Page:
After years of campaigning Worcester’s MP Robin Walker has welcomed written confirmation from Great Western Railways that trains on the route between Worcester and London will complete the journey in under two hours before the end of 2019.

He was told today that the 17.34 from London to Worcester and the popular 6.43 train from Worcester to London will achieve the journey between Shrub Hill and London Paddington in 1 hr 59 minutes and 1 hr 57 minutes respectively as from December 15th.

Robin has long campaigned for a faster and more regular service between Worcester and the capital as well as for more trains and carriages on the Birmingham line. He raised the issue of faster train services in his maiden speech and has pressed Transport and Treasury Ministers as well as the management of Great Western on it ever since. Today’s confirmation is the first time that GWR have been explicit on specific trains achieving the two-hour target and they have confirmed that they will also be delivering an hourly service.

Worcester’s service to and from London was almost abolished completely in the 1960s when a nationalised rail system commissioned the Beeching cuts to “rationalise” railway lines and the Cotswold line, a feat of railway engineering delivered by Isambard Kingdom Brunel was assigned to be pulled up between Oxford and Worcester.

Campaigners formed the Cotswold Line Promotion Group and succeeded in persuading British Rail merely to downgrade the line to a single track rather than scrapping it. Robin, who is a vice chair of the CLPG joined the campaign of his fellow Worcestershire MP Peter Luff to have much of that line redoubled when he first became an MP and worked with other MPs along the line including former Prime Minister David Cameron to have this delivered.

Following its delivery, he has consistently pressed First Great Western to run more trains and faster services. Last year and in 2016 he gathered together business groups to keep up the pressure for improvements and joined Worcestershire County Council, Worcestershire LEP and the Chambers of Commerce in pressing for a faster service under the banner of #FasterWorcester and Fast Track Worcester.

He has also consistently backed the 30-year campaign for Worcestershire Parkway, a new station for the county which will delivered just outside Worcester later this year and he is looking forward to the first trains stopping there, which will allow thousands of Worcester constituents to access the railway. The new station will provide vital connectivity to cross country routes between Cardiff and Nottingham and could add new services between Bristol and Birmingham in time.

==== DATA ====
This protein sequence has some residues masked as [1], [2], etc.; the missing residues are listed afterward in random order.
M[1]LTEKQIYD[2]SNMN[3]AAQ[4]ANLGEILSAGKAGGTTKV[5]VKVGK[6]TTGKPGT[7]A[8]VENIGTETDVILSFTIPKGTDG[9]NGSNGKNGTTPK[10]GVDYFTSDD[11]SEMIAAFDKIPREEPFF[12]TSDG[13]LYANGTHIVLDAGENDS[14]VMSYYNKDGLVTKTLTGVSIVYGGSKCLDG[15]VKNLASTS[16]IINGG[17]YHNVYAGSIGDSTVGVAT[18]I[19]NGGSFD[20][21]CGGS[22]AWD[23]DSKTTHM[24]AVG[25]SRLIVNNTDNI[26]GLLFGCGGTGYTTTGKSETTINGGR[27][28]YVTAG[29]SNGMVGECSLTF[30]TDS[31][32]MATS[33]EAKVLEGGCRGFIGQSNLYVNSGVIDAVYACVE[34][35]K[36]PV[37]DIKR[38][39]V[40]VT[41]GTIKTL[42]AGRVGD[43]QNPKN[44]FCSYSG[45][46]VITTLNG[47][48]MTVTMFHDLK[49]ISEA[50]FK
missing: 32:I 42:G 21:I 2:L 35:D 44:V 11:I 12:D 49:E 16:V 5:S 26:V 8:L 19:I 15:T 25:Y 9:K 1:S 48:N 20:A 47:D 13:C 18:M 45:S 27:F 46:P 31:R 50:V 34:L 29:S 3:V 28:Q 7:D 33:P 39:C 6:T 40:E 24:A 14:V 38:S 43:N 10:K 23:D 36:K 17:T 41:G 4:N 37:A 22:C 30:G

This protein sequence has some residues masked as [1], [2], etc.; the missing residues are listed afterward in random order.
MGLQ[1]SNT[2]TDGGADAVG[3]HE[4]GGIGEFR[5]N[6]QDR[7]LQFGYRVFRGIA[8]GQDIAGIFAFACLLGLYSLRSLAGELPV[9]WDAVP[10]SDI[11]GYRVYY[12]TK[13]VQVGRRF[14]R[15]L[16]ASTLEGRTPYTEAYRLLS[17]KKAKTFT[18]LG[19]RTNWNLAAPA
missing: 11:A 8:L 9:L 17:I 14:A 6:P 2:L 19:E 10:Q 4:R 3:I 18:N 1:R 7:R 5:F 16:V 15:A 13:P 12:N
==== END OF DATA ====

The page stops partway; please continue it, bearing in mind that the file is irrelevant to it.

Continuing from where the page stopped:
Commenting on the news today Robin said

“For years I have been pressing for a sub two-hour service and time and time again it has seemed just over the horizon, I am delighted to have it confirmed today that there will now be trains running under that crucial time within the next two months. Whilst a few minutes difference might seem unimportant to many people, I am well aware of the crucial psychological barrier between a journey of 2 and a half hours and a journey of less than 2 hours. I have heard from businesses that they consider a journey time of less than 2 hours a crucial factor in where they locate their offices and this small step can make a real difference to investment in our city and county.”

“Of course, my campaign doesn’t stop here, I want to see more services stopping at Parkway, more connectivity from there to Birmingham and Bristol, more carriages and more seats on the services that run between Birmingham and Worcester as well as many more Great Western trains running to these timescales. I hope local businesses, councils and the CLPG will continue to work with me to promote all of these campaigns.”

“What this news does show is that our railways can deliver through a mix of private and public investment what a nationalised system never could. Under a nationalised British Rail with the railways competing for money with schools and hospitals, Worcester very nearly lost its connection with London entirely and if Jeremy Corbyn unleashes the uncertainty of a new era of nationalisation on the railway system, we can say goodbye to improvements of this sort. In the last twenty years we have seen huge growth in the number of passengers and in the local economy in Worcestershire, more than justifying a fast, reliable service between our city and the capital. I want to ensure we keep that and keep improving it.”


Notes to editors

For the latest information on GWR’s timetable and plans for December 15th please see:

For Robin’s previous campaigns for faster services see:

For details of the plans to close the Cotswold line in the 1960s, please see: